Sacramento-Domínguez, Cristina ; Yagi, Mitsuru ; Ayamga, Jennifer ; Nemani, Venu M. ; Akoto, Harry ; Mahmud, Rufai ; Wulff, Irene A. ; Gupta, Munish ; Papadopoulos, Elias C. ; Pellisé, Ferran ; Sánchez-Pérez-Grueso, Francisco ; Hess, William F. ; Kim, Han Jo ; Hodes, Richard ; Boachie-Adjei, Oheneba. / Apex of deformity for three-column osteotomy. Does it matter in the occurrence of complications?. In: Spine Journal. 2015 ; Vol. 15, No. 11. pp. 2351-2359.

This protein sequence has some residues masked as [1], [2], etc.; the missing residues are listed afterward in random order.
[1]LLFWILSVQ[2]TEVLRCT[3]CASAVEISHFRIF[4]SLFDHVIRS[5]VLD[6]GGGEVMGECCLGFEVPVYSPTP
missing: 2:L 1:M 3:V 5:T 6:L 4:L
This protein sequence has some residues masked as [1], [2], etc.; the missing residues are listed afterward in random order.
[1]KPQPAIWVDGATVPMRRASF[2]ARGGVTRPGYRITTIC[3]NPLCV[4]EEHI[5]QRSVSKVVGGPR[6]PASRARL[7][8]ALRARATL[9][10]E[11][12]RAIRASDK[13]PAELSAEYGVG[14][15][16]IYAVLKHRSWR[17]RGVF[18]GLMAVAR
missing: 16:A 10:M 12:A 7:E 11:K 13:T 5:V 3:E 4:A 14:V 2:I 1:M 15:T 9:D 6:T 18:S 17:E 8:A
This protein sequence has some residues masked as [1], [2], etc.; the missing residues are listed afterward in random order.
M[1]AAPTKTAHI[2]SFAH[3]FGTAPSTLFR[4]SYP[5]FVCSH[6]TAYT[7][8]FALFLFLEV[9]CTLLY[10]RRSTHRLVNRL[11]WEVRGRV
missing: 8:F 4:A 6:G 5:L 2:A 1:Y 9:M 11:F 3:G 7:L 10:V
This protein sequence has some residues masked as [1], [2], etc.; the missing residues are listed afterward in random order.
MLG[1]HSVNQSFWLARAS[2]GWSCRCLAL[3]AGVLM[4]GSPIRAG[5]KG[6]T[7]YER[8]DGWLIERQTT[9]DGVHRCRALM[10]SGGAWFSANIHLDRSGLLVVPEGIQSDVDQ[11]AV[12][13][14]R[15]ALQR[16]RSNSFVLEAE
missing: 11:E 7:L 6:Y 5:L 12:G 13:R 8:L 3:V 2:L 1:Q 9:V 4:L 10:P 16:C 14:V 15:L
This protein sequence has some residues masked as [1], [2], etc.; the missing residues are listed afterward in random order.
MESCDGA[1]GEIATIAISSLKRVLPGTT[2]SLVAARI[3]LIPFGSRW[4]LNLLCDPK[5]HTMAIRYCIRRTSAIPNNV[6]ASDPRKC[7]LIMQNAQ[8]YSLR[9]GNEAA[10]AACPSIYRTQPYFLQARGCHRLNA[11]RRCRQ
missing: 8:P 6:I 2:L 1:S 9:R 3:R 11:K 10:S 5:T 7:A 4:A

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title = "Apex of deformity for three-column osteotomy. Does it matter in the occurrence of complications?",